Without me asking, he felt my need growing and drove deeper, harder. I shattered underneath him as he continued to pound into me to the point where pleasure was mixed with pain. It was the most amazing pain I had ever felt.”
Yes, there’s a problem with grammar in that passage too (it should have read: “without my asking”). But the point is, baby girls, if he hurts you, that just means he is so wild for you he can’t help himself, and that’s a good thing! The thrill of possession and protection may entail pain, but it’s a pleasing pain, right? Get to love it!
Evaluation: Well, the writing in these books is less than inspirational, but it was pretty fun reading for an airplane, where fun can be in short supply. Both of these books are just the beginning of series… If I had to pick one series over the other, I’d go with Tease. While there were a bit too many references to the hero’s “eight pack abs,” hard arms, and huge hands (not to mention huge other parts), the writing is a bit better. A couple passages in Torn drove me over the edge (but not in the same sense that Drake drove Chloe over the edge) – the “best” [sic] being when Chloe, in her tiny shorts, was bending over the oven to take out the dinner she made for Drake, much to his admiration. Holy Confluence of Male Fantasies!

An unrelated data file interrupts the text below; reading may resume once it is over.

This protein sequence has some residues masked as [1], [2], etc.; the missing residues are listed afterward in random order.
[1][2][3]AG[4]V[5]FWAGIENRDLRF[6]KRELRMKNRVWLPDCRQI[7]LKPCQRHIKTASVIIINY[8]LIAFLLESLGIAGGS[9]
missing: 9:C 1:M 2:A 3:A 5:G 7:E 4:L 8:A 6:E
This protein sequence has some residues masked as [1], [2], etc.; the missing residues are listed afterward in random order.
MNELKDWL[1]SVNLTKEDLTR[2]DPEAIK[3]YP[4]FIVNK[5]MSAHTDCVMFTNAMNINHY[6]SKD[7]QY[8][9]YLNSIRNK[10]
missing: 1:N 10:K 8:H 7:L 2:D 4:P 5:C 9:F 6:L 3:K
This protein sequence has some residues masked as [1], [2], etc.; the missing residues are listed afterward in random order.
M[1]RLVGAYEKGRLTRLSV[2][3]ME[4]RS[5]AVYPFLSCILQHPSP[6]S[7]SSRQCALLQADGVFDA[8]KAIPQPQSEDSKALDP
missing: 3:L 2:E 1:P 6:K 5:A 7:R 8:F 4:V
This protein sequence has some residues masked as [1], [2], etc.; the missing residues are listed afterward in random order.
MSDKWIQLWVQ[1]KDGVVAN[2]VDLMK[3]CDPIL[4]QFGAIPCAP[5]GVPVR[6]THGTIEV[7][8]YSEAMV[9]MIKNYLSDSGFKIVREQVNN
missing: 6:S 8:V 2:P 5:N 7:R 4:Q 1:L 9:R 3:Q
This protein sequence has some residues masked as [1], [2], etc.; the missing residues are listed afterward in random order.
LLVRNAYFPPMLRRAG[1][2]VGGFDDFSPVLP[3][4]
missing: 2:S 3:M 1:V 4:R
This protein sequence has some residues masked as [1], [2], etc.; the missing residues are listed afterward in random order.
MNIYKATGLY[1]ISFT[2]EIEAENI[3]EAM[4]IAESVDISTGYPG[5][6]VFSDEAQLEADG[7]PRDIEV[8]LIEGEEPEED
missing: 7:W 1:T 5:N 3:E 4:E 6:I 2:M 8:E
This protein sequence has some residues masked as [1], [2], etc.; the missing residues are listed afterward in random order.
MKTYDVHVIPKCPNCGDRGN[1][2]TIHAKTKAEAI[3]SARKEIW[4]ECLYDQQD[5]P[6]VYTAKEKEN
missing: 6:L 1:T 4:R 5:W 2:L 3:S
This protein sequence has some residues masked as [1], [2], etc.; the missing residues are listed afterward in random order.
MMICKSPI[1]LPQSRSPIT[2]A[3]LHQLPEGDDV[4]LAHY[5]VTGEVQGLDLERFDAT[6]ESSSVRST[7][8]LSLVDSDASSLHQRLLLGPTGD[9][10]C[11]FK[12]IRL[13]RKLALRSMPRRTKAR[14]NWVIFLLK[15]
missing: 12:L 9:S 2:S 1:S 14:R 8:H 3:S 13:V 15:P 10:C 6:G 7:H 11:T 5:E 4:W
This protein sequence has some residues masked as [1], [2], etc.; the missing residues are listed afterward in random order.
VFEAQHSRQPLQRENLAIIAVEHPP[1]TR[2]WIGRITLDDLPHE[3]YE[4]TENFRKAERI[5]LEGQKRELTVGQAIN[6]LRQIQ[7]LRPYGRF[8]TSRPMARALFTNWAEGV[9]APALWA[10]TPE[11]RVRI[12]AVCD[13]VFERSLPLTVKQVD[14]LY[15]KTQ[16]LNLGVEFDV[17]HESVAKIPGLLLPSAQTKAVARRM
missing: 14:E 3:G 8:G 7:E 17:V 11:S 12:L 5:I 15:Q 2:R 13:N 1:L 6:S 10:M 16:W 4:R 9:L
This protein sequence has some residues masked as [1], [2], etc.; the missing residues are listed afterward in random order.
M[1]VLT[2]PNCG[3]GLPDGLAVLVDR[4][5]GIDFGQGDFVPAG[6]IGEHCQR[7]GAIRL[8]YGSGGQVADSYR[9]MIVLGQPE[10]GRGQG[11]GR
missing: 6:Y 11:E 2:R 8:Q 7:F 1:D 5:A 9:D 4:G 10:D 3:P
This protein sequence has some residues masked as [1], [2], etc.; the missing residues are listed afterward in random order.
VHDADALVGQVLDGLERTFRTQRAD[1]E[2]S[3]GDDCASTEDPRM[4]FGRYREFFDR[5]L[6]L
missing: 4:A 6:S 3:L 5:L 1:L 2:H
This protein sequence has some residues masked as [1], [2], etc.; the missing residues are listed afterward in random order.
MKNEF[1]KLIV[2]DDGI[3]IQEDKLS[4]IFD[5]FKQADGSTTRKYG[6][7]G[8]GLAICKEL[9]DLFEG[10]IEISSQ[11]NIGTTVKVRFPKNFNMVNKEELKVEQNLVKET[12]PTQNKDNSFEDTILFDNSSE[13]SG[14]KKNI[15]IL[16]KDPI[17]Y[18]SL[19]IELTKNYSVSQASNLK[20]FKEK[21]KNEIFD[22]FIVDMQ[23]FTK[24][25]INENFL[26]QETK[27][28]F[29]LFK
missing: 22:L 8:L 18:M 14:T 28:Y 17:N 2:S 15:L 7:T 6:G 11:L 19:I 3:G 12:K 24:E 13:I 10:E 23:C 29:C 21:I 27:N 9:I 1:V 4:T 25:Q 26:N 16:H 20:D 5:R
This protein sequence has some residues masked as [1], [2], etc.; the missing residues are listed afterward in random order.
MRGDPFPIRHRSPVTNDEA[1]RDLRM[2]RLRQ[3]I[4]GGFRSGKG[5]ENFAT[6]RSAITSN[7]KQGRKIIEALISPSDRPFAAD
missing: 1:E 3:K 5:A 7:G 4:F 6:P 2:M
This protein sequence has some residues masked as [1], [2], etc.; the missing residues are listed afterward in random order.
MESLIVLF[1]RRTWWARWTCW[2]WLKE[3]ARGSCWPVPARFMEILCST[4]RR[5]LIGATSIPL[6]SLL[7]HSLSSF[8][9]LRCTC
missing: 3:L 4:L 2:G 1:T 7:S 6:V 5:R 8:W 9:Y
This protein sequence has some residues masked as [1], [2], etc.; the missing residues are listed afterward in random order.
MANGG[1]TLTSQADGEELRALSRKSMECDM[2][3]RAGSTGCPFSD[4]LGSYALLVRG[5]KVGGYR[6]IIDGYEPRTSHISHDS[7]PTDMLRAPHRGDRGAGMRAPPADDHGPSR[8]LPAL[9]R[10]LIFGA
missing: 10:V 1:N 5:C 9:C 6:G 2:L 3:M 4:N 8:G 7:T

Tease is published by William Morrow, an imprint of HarperCollins Publishers, 2014
Torn is published by Atria Books, an imprint of Simon & Schuster, 2013